NORFOLK, VIRGINIA. A Navy family is suing the company that manages
thousands of military housing units in Hampton Roads, alleging that a
severe mold infestation caused them a variety of ongoing health problems.
The lawsuit, which seeks $3.7 million in damages, is the second
mold-related suit against Lincoln Military Housing to reach federal court
in Norfolk. Lincoln manages about 4,400 rental units in the region in a
public-private partnership with local military bases.
At least five more cases are pending in state court.
In the latest case, Natasha Chaparro and her husband, Petty Officer 2nd
Class Angel Manuel Chaparro-Mendoza, allege that their entire family
became ill over a nearly two-year period, during which heavy mold growth
was found in their townhouse near Norfolk Naval Station.
After repeated complaints, the family ultimately was moved into
temporary Navy housing while repairs were made. They moved back into their
house two weeks ago.
An attorney for the management company said the amount of mold found in
the home was minimal and Lincoln will vigorously defend itself against the
Lincoln has a long-term lease arrangement with the government under a
1996 privatization initiative aimed at maintaining and improving the
military's aging housing stock.
The families suing the Texas-based company say it operated with little
or no oversight from local military commanders and was slow to respond to
moisture and mold issues.
The Chaparros moved into their house on Noemfoor Avenue with their two
young sons in May 2010. Within weeks, they were dealing with water leaks,
first with a toilet and then with the dishwasher. In each case, they
allege, it was a week or more before maintenance workers responded to
their calls, by which time the leaks had caused discoloring and peeling of
the linoleum floors.
By August 2011, the Chaparros allege, visible mold was growing on the
dining room ceiling and ceiling fan, every air vent in the house and the
crib of their younger child, 2-year-old Gabriel. The entire family became
sick, requiring numerous emergency room and doctor visits, they say.
"It seemed like we had yearlong allergies, all of us," Natasha Chaparro
said in an interview at her kitchen table Friday. "It was just constant."
Gabriel began having seizures.
"It was like he was just staring off into space and you couldn't get
his attention," Chaparro said. The spells typically lasted three to four
minutes, she said.
Gabriel's doctor could find no cause for the seizures and said mold
exposure was a possible explanation, his mother said.
An inspection in February revealed heavy mold growth, according to the
At various times when they expressed concern about the mold and its
health effects, the Chaparros allege, they were told "mold grows anywhere"
and "mold can't cause seizures."
In April, at the Chaparros' insistence, the family was temporarily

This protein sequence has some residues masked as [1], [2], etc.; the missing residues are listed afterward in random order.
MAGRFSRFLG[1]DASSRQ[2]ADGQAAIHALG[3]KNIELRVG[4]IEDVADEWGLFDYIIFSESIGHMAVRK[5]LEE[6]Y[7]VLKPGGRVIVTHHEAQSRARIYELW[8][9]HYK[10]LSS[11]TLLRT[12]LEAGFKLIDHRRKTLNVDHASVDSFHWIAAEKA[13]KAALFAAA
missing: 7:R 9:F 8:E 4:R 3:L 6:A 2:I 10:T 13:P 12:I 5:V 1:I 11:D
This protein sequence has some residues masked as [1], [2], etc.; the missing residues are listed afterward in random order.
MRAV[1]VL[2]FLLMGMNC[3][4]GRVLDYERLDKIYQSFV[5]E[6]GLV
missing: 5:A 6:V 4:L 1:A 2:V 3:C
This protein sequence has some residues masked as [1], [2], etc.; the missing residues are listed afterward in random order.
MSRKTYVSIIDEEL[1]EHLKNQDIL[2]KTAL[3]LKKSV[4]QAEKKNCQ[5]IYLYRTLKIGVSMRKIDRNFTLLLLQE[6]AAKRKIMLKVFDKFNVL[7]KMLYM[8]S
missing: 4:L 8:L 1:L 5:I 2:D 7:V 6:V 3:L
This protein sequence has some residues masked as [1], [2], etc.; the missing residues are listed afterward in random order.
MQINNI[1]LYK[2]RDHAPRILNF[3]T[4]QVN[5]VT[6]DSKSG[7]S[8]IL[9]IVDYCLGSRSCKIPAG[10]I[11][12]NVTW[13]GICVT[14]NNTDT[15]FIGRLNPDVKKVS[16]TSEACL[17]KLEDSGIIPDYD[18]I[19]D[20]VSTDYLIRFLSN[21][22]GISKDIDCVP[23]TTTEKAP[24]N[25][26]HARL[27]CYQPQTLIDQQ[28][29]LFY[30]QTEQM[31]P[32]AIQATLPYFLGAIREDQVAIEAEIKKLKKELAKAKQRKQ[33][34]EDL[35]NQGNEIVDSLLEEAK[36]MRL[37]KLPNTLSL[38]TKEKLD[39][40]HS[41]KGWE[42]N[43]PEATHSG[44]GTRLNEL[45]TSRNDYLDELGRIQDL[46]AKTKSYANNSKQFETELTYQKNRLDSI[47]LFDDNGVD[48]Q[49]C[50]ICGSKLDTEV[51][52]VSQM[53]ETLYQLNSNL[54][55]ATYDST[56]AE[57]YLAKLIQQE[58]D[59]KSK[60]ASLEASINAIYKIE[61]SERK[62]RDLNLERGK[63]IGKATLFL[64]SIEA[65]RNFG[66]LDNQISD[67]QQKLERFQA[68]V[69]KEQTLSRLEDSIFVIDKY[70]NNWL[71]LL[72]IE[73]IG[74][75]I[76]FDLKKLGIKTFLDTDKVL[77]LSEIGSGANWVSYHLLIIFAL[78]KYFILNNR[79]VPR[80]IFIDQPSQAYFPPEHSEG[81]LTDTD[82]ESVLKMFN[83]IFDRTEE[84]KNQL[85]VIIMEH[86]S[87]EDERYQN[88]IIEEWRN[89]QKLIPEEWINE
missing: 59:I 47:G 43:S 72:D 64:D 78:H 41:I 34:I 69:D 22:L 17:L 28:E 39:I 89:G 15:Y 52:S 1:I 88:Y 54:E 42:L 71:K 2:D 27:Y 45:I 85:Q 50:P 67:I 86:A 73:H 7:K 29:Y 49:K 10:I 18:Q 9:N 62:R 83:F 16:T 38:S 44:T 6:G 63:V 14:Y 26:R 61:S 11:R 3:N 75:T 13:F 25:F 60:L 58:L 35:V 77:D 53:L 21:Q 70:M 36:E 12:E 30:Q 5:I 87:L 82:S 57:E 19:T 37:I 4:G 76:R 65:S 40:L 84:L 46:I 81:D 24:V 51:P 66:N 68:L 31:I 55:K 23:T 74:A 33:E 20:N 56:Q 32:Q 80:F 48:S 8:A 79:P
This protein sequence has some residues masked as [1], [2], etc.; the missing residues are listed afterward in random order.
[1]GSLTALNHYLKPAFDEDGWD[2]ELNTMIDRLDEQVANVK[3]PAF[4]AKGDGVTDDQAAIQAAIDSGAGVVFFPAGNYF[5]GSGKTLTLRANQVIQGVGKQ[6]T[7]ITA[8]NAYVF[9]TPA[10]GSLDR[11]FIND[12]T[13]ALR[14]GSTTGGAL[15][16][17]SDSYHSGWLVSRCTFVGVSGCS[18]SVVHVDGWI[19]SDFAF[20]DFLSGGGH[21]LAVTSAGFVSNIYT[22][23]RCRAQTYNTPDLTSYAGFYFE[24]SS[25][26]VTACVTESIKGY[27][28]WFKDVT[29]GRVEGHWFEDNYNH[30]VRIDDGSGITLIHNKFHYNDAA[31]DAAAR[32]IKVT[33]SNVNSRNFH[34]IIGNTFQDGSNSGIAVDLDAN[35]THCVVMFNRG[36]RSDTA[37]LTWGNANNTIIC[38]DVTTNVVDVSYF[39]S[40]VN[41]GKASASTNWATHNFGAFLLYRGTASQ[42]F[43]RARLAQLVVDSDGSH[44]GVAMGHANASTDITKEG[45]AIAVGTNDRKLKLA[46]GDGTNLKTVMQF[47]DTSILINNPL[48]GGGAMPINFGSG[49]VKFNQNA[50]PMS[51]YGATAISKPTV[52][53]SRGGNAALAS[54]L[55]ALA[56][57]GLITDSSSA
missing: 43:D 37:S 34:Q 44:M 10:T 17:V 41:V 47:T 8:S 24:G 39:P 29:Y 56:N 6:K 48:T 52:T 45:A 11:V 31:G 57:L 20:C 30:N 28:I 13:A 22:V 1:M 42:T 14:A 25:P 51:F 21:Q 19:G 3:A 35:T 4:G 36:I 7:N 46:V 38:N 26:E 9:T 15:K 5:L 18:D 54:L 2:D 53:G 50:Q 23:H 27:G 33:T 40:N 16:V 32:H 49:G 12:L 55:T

moved to a Navy guest house while their home was repaired.
Gabriel has been seizure-free since then, his mother said. But the
seizures delayed his speech development. He is in speech therapy now.
On May 1, Natasha Chaparro was allowed back into the house to retrieve
some clothing for her husband, who was returning from an overseas
deployment. The place was a mess, there was a terrible odor, and all the
family's personal belongings were uncovered, according to the lawsuit. She
had to leave the unit and vomit.
She remains ill to this day, with serious allergic reactions,
respiratory problems and other illnesses, according to the lawsuit.
Water-damaged buildings such as the Chaparros' home are now recognized
by multiple government and medical authorities as a public-health problem,
contributing to tens of thousands of illnesses and billions of dollars in
medical costs, according to the lawsuit.
Despite knowing that mold exposure is a health hazard, the Chaparros
allege, Lincoln has a policy of avoiding the issue, including telling
employees never to mention the word "mold" to tenants, performing repairs
as cheaply as possible, intimidating tenants who complain, and having
independent mold inspectors arrested on bogus trespassing charges.
Natasha Chaparro said dealing with the mold issues complicated her
already stressful life as a military spouse. Her husband has been deployed
much of the time since they moved into the Lincoln home.
"He's off fighting for his country, and I don't understand why it
should be so hard to see that those of us left behind are taken care of,"
David Bailey, the Richmond attorney who represents the Chaparros and
the other families suing Lincoln, said the Chaparros' story is typical. He
said he expects to file more lawsuits.
Lincoln has not yet responded to the Chaparros' allegations in court.
Connie Bertram, a Washington attorney who represents the company, said "a
very minimal amount" of mold was found in the house and was immediately
"Lincoln was very responsive to the Chaparros' limited concerns," she
said. "They actually had very few maintenance problems."